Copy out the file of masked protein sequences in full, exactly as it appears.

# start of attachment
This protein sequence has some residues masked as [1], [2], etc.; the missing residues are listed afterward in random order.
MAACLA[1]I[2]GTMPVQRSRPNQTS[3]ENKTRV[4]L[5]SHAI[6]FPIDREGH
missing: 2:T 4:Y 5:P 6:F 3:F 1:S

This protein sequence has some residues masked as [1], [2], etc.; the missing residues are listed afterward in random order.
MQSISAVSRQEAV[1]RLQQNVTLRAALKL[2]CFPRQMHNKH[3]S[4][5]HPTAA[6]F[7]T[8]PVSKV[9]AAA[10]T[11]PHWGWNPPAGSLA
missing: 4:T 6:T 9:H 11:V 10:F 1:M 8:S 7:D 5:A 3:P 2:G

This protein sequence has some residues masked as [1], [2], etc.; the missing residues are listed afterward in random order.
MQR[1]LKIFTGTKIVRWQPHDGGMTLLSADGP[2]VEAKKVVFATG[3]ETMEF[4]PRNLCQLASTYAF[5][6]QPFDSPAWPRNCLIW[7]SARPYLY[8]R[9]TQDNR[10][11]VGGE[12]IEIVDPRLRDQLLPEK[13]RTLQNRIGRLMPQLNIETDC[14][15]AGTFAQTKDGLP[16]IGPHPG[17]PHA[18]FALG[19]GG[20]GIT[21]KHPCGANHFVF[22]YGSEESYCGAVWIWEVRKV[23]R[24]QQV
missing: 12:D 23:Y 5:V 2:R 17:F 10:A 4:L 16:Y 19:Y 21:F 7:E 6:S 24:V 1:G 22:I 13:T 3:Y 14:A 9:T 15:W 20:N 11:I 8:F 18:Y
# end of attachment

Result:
This protein sequence has some residues masked as [1], [2], etc.; the missing residues are listed afterward in random order.
MAACLA[1]I[2]GTMPVQRSRPNQTS[3]ENKTRV[4]L[5]SHAI[6]FPIDREGH
missing: 2:T 4:Y 5:P 6:F 3:F 1:S

This protein sequence has some residues masked as [1], [2], etc.; the missing residues are listed afterward in random order.
MQSISAVSRQEAV[1]RLQQNVTLRAALKL[2]CFPRQMHNKH[3]S[4][5]HPTAA[6]F[7]T[8]PVSKV[9]AAA[10]T[11]PHWGWNPPAGSLA
missing: 4:T 6:T 9:H 11:V 10:F 1:M 8:S 7:D 5:A 3:P 2:G

This protein sequence has some residues masked as [1], [2], etc.; the missing residues are listed afterward in random order.
MQR[1]LKIFTGTKIVRWQPHDGGMTLLSADGP[2]VEAKKVVFATG[3]ETMEF[4]PRNLCQLASTYAF[5][6]QPFDSPAWPRNCLIW[7]SARPYLY[8]R[9]TQDNR[10][11]VGGE[12]IEIVDPRLRDQLLPEK[13]RTLQNRIGRLMPQLNIETDC[14][15]AGTFAQTKDGLP[16]IGPHPG[17]PHA[18]FALG[19]GG[20]GIT[21]KHPCGANHFVF[22]YGSEESYCGAVWIWEVRKV[23]R[24]QQV
missing: 12:D 23:Y 5:V 2:R 17:F 10:A 4:L 16:Y 19:Y 21:F 7:E 6:S 24:V 1:G 22:I 13:T 3:Y 14:A 9:T 15:W 20:N 11:I 8:F 18:Y